Monday, September 21, 2009

Push Back Daily Against the Right: The Real Political Stakes in the Health Care Debate

“Push back daily against the right.” That’s what the sign said, or something close to it in German. Our friends in Hamburg had daughters who were 14 or 15, or thereabouts, when we first visited them in the early 1990s. The sign was on their bedroom door.

That sign—“Push back daily against the right”—sticks in my mind. It does so in part because I can’t imagine teens in the United States having a sign like that on their bedroom door. Let’s be honest: we don’t educate youth to have the political savvy this sign presupposes—certainly not in the early adolescent years.

And the political options, the divisions, in the U.S. aren’t so sharp. Or perhaps more accurately, they don’t seem so sharp to most of us. Talk about the right, the left, the center: it loses most of us. We’re beyond ideology. Or above it.

We don’t have ideologies. So we like to think. Not in the U.S. There’s not a right and a left here. We just have a big middle with slight divergences of opinion among the vast majority of us who live there. We’re all centrists of one sort or another in this land beyond ideology—right-leaning centrists albeit, inhabiting a political and cultural landscape in which the center keeps creeping relentlessly to the right. But centrists nonetheless.

Germans are acutely aware, of course, of right-left options because they have to be aware of them. Blindness about the potential of small but powerful right-leaning political groups to seize control of an entire nation and wreak havoc in that nation’s life—and in the lives of many other nations—had appalling consequences in Germany in the twentieth century. Since then, everyone in Germany—not just intellectuals and political activists, but ordinary citizens—is determined not to forget. And not to be blind again.

And so the determination to push back against the right. Daily. Every time the right shows its face again, whether through menacing marches down city streets, or signs spray-painted on walls informing foreigners they are not welcome, or statements questioning whether the Holocaust really happened, or bashing of immigrants or gays by skinheads.

When hate groups make their presence public in Germany, when they parade and shout, you can be sure of it: there will be a strong, immediate push back. Germans know what these demonstrations portend when they are not countered decisively. They know the boundaries being tested, the weak spots being probed, when hate groups are allowed to grab center stage if only for an evanescent moment. Germans know the political winds these groups are assessing when they seek to stir deep-seated social and ethnic resentments again, to see how much hate their society is prepared to incorporate at the moment. As they did successfully in the 1930s.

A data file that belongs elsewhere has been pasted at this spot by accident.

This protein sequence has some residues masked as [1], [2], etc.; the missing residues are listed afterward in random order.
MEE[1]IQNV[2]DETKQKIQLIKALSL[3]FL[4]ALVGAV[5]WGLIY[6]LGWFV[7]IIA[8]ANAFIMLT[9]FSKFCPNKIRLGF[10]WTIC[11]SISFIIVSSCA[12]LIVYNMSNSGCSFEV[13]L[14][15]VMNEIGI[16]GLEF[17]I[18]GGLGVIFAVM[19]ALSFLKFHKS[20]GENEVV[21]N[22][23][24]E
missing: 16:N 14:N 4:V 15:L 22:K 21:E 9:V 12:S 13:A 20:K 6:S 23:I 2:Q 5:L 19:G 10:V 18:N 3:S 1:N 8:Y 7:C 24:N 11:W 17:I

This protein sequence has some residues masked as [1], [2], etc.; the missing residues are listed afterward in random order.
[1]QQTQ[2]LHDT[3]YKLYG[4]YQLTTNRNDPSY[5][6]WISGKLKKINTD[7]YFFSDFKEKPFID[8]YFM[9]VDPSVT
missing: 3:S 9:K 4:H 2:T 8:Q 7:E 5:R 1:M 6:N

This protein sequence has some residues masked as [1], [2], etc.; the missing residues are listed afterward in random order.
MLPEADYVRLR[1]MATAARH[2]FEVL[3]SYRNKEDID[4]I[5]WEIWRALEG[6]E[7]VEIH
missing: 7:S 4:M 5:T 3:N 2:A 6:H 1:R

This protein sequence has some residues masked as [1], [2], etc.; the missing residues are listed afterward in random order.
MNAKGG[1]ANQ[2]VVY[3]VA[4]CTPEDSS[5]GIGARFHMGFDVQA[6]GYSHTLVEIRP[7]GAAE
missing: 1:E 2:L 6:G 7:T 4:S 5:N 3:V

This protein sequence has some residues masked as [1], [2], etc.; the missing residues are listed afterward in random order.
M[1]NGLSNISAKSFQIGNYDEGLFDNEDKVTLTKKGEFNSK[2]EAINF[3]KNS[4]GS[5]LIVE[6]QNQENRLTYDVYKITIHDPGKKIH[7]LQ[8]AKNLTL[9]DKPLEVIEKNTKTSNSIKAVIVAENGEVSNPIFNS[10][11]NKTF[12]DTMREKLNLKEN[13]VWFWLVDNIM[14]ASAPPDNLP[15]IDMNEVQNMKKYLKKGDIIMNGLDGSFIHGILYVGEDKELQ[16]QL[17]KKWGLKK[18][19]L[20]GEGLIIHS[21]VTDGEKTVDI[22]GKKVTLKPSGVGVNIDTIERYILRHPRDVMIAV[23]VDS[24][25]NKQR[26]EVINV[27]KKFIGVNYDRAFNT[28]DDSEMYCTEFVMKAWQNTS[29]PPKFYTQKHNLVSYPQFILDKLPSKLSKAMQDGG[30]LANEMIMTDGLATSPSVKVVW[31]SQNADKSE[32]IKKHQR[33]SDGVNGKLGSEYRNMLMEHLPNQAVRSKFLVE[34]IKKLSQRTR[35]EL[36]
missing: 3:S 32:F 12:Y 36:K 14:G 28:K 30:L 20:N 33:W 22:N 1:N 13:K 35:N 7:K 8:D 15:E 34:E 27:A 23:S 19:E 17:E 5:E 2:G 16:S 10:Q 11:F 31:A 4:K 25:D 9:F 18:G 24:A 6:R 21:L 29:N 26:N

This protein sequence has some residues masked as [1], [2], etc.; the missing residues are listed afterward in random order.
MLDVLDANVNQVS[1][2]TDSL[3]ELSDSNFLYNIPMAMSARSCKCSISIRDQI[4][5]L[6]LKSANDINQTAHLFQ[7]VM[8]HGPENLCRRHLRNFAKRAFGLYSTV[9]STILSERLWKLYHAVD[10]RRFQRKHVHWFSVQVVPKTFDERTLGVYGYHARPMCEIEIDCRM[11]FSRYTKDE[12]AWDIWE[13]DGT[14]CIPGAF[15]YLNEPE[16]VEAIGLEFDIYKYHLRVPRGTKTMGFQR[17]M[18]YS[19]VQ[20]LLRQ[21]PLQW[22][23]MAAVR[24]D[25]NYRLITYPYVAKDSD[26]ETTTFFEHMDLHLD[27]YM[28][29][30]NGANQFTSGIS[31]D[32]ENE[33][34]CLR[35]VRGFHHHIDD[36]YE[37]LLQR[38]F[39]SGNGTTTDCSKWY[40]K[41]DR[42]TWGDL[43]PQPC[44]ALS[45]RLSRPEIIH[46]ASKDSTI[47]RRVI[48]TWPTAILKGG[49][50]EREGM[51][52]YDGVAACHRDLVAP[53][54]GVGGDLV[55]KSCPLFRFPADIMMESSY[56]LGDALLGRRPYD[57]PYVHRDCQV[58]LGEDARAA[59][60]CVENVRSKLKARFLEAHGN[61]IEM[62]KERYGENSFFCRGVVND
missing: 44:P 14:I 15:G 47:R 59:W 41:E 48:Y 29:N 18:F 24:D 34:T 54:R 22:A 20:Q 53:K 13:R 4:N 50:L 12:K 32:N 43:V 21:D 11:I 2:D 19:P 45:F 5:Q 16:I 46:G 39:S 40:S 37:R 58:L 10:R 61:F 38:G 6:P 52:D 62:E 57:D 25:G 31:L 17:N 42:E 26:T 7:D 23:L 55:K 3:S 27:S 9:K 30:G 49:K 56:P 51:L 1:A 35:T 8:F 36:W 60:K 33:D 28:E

We think we are somehow beyond, above, all of that in the U.S. Here, one doesn’t talk about the Holocaust, or the possibility of a neo-fascist resurgence even in the United States. That’s a Godwinian lapse of civil discourse leading nowhere. We don’t talk about race, either. No one is really racist in the U.S., except those unreconstructed Southerners who remain defiantly proud of their commitment to white supremacy. Race is someone else’s problem, not mine.

You don’t find racism north of the Mason-Dixon line. Not in places like Chicago or Boston. Certainly not in Minneapolis or Seattle. Or in the North transferred to the South—in Miami or Orlando. Only in Atlanta, Charleston, Little Rock, and Jackson. It’s not about race, when they rampage against President Obama in those Northern places. Has to be about something else. Racists don't live in Chicago or Boston.

We don’t talk about gender, either. We’ve moved beyond the brief, painful ideological renegotiations of the 1960s and 1970s, in which it appeared we might entertain national conversations about gender and race. We’ve dealt with our problems and moved on. Resorting to those issues as analytical tools for the current political scene is like trying to revive discussion about the Nazis and the Holocaust. It’s not merely a lapse of civility; it’s a waste of time, a diversion from the real issues that ought to be occupying our attention in the post-ideological, post-racial, post-gender world of 21st century America. Issues with nifty technical and non-ideological masculine tags like “triggers.”